“Healing yourself is connected with healing others.” – Yoko Ono
The loss of a loved one creates a void in your life that impacts your mind, body, and spirit. Your vision of reality, your dream of a future together, and that feeling of connection has been erased. You are left to put the pieces back together alone. Where you were once two traveling the road of life, you are now one. You are left alone to reconstruct a new life and purpose for living. You may have close family and friends that meet your needs and are there for you. However, you may still feel lonely.
Transform loneliness with connection
It’s normal to feel lonely for a time after your partner’s death. The feeling of isolation and loneliness at the beginning of the grieving process often provides a temporary cocoon of comfort and relief for some. But if the loneliness and isolation lasts too long, you may need help. Judith Orloff, MD, defines loneliness as “a feeling of separation from a nurturing source, being unable to find a ‘right fit’ in life.” Her Emotional Tool Kit includes other topics, too: depression, anger, fear, etc. She suggests transforming loneliness with connection. Another great resource is writer Daniel Grippo, author of Loneliness Therapy. Grippo claims that “this little book, with its wise elfin characters, is designed to help you find ways of connecting with yourself, with others, with God.” He believes that there is life beyond loneliness, and I agree. Make no mistake; it takes hard work and courage to move from loneliness to connection again.
Tips to help you move from loneliness to joy
Little steps — Be brave: Connect with one or two friends
Your friends and colleagues are worried about you. If you have been in isolation, they have not heard from you. Be brave and take the first step to connect. Friends come in all shapes and sizes; no two are alike. Here are some ideas:
- Look through your condolence cards and choose one or two people who need a response from you. Make a date for coffee, lunch, or dinner with one of them.
- Pick up the phone and start a conversation. If you have trouble talking, ask them what they have been up to.
- Want to connect to the community but are not ready to engage in socializing? Look around your home for things to donate. Feed NC could use plastic or paper shopping bags. Humane Shelters for pets could use towels, bleach, trash bags, and paper towels. Just drop them off.
Big steps — Have courage: Connect with a small group
Now you can move on to connecting with more than one person. You have spread your wings and been brave enough to take the first step. Reach down deep and pull out your courage to move forward on your healing journey. Here are some ideas for small groups to join:
- Join a book club if you like to read. You can listen at first and then later take part in the conversation.
- Volunteer at your church. Reach out and ask if there is anything you can do to help that would get you out of the house.
- Join a Bible study.
- Join a Grief Share Group, and connect with those who are experiencing the loss of a loved one just like you.
- Support the Little Smiles program that works with doctors and nurses to bring a smile to the face of children undergoing serious medical treatment in local hospitals. They are looking for little blankets for children. Founder Margi Kyle lives in Huntersville, NC. Website: https://littlesmilesnc.org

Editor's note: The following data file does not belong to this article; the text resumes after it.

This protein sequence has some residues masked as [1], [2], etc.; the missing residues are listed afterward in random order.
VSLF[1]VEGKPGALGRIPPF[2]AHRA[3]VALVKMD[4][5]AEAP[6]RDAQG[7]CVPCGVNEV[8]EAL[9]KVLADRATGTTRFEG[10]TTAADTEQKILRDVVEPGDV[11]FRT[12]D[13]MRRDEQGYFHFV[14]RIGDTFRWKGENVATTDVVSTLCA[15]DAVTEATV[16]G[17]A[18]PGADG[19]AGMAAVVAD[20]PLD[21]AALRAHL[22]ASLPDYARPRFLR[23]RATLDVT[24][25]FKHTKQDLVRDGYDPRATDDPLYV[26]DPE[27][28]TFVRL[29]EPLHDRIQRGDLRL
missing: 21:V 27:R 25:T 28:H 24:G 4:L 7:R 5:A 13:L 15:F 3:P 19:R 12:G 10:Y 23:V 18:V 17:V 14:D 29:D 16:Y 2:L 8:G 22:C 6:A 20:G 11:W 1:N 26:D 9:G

Bigger steps — Find joy: Connect with an organization
You have been brave and dug deep for your courage to put loneliness behind you. Good job! Now it is time for the BIG LEAP — FIND JOY AGAIN. You can do it. Take the time you need. Remember, you take your past and the love with you as you continue your journey. Here are some fantastic organizations with many different resources:
- The local Senior Citizen Club in your area — Enjoy writers’ workshops, craft opportunities, swimming, bridge, and more.
- Davidson Village Network — This is a senior-focused network that supports seniors with activities. One of its missions is to help those who are lonely to feel part of the community. Website: https://davidsonvillagenetwork.org
- Your local library — Libraries offer so many options to choose from and something for everyone.
- Mooresville/Lake Norman Exchange Club — There are multiple opportunities for involvement with this group that actively supports the needs of the surrounding community. Meetings are at the Charles Mack Center in Mooresville on the 2nd and 4th Thursdays of the month. Call us, and come join us as a guest for lunch and learn what we do. PS: I am a member, so please tell them you saw this invitation here. Website: https://www.mooresvillelknexchange.org
REMEMBER: You will have successes and setbacks. You will move two steps forward and one step back. Your goal is to find JOY in your life by connecting with others and a community of caring individuals.
Don’t Give Up — I am waiting to hear your stories!
Orloff, Judith. Emotional Repair Kit: 50 Tools to Liberate Yourself from Negative Emotions. 2009, Potter Style (division of Random House Inc.)
Grippo, Daniel, Alley, R.W. (illustrator). Loneliness Therapy. 2002. Abbey Press, St. Meinrad, Indiana.
Photos courtesy of Cheryl Barrett
Cheryl A. Barrett, RN, MSN, NC-BC, is a retired nurse with 30-plus years in a variety of settings: clinical bedside in ICU, staff educator, academic instructor both didactic and clinical, supervisor, home care education, editorial director of a nursing magazine and is a board certified integrative nurse coach.
In 2018 she published Good Grief: Strategies for Building Resilience and Supporting Transformation, inspired by the death of her husband. She won the American Journal of Nursing Book of the Year, 2018 in the category of Palliative Care and Hospice for her book. She is currently creating a companion workbook for those experiencing grief and loss.
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